My Journey to Become a Writer 03/15/2024 Post #75

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I can’t believe it’s already Friday.

And how can it be the middle of March?

Time flies.

As I write this I’m participating in Quiet Fridays with L.A.Writers’ Lab. Each week we meet for about an hour to write together. Al Watt opens the session with a question and answer period and then provides a writing prompt. Today’s exercise was:

As your protagonist write for five minutes: “The greatest hero in my life was…”

Here’s my response:

If I’m thinking about my manuscript alone, I’d say the unsung hero in my story is Libby Miller, who I called “Grandma Woody”. She also happens to be the antagonist at the beginning of the book, which shouldn’t come as a surprise to me, since she did lots of multi-tasking in her lifetime.

I loved going to my grandparents’ farm, and especially enjoyed my grandma’s cooking. She’d load down her counters with mashed potatoes, sweet potatoes, cookies, pies, beef and noodles, chocolate cake, and numerous other family favorites. Milk and sweet tea were always on hand. She kept a clean house and a manicured yard with flowers and food growing in abundance. Her grandkids sometimes looked like they were growing straight from the dirt, too – she’d send us off to the tub/shower to be scrubbed by a bar of Zest.

Grandma Woody had all sorts of skills I wanted to learn; but was too shy to ask about. I wanted to be like her in knowing how to run a home and spread out a feast that would bring family and friends together. I loved to listen to the stories that were passed around her farm table.

The catch that came with all of her hospitality was that she could be kind of crabby at times. There was one Spring when my mom used a powder puff to make pretend bunny prints to where she’d hidden our easter baskets. Grandma Woody found those trails sometime before dawn, and went after them with her vacuum cleaner, exclaiming such things as, “Heavens to Pete, who did this!” and, “For Pity’s sake, where did these come from!”

Good thing her Hoover had headlights.

I didn’t like how she’d get bent out of shape if anything was put out of place. Her tendency to get upset would flare when we grandkids came in from the barn with straw in our hair and pig smell on our clothes.

Looking back on those days, I have to laugh at the way that I tend to like things to be immaculate, too. My grandma taught me to take my shoes off at the door, and she also taught me to keep the floor swept. More importantly than that, when she fell and broke her hip and femur, she showed me how much fun a person can be if they will be willing to break the habit of always having to abide by a daily To Do List. The less she could do, the more helpful she became, sitting still, no longer in a hurry, growing in grace and dignity even as her body began to decay.

In her one hundred and one year old frame, she showed me that what I’d focused so much of my attention upon would someday waste away. That shift in perspective was profound for me.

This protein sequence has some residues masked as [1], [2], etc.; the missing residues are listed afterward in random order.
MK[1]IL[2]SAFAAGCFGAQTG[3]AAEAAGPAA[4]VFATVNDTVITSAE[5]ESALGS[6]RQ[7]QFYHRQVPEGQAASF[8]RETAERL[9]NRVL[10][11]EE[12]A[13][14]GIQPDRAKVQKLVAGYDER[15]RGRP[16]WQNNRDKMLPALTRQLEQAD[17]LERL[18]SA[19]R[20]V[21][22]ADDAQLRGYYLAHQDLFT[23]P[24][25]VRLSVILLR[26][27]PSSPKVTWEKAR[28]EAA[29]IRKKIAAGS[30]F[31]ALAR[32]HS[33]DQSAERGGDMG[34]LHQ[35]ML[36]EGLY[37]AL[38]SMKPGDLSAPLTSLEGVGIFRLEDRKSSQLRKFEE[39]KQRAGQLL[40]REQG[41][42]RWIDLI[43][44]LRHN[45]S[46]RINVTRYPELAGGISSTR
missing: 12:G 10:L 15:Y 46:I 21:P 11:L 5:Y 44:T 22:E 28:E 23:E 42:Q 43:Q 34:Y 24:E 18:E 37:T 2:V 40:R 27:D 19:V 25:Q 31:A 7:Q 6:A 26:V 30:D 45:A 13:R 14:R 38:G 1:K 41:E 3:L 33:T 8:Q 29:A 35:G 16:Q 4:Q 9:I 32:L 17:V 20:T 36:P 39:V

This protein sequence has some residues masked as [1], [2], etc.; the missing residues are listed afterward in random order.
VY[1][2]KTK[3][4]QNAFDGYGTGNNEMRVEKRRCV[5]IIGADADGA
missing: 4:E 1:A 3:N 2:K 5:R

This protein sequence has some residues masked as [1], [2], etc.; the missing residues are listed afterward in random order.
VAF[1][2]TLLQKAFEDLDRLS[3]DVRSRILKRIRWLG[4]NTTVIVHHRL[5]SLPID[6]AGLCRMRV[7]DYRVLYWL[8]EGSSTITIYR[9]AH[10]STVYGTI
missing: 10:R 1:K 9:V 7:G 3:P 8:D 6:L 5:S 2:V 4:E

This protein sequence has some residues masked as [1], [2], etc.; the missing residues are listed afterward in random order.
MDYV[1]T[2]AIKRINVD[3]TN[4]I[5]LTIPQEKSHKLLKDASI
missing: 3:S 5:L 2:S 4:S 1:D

Every afternoon my grandma would have what she called, “Three o’clock chocolate time”, where she’d indulge in a miniature Milky Way – maybe even two sometimes. I remember there were days when she’d hand me scraps of molars, when they’d become lodged in the caramel.

That probably sounds gross; but I was awed by how her smile grew in beauty, despite her teeth beginning to crumble.

What Did I Accomplish Today to Be a Writer?

I participated in Quiet Friday and did Day 75 of the 100 Words a Day Writing Challenge 2024 through LA Writer’s Lab.

Wow! I can’t believe it’s been seventy-five days already. The daily discipline of journaling and also publishing these daily posts has been a great outlet for me to express my thoughts more regularly, rather than letting them build to the point where I’m overwhelmed if I don’t get a chance to write.

Today I’m still working on getting my house in order. My landlord’s son came up to help me get rid of a groundhog and then helped me move my couch from the garage into the living room. I needed that gone, because I’m about to get a pretty big lawn mower. I’m laughing, because it’s the stand-on kind, so I feel a little more like a Mall Cop riding on it.

Last year I was so thrilled about having twelve yards of fake yard from Hobby Lobby, and now I’ve got enough to keep me busy for a couple of hours per week. It’s greening up today after our big storm. I’m certainly ready for consistent sunshine.

In order to work on the house, I’ve had to set my writing aside somewhat.

The theme of my manuscript seems to be people wanting a place to belong. Being here, having so much stuff out of place, and having been displaced so long, I feel like it’s important for me to settle in some. That process is helping me mull over the desires of my characters and make them more specific. So I may not be writing as much; but I’ll consider sorting through boxes to be research.

Thanks for reading what I’m writing,

Jody Susan

The weather change reminds me of how we used to get my mom outside on days when it was warm:


I'm not sure what to say here: I once got second place in a dog-look-alike-contest? I know how to fold a fitted sheet? I'm pretty much a poster child for social backwardness - at least as far as social media is concerned; but I have some stories I think I'm supposed to share and am attempting to do that here, in this space.

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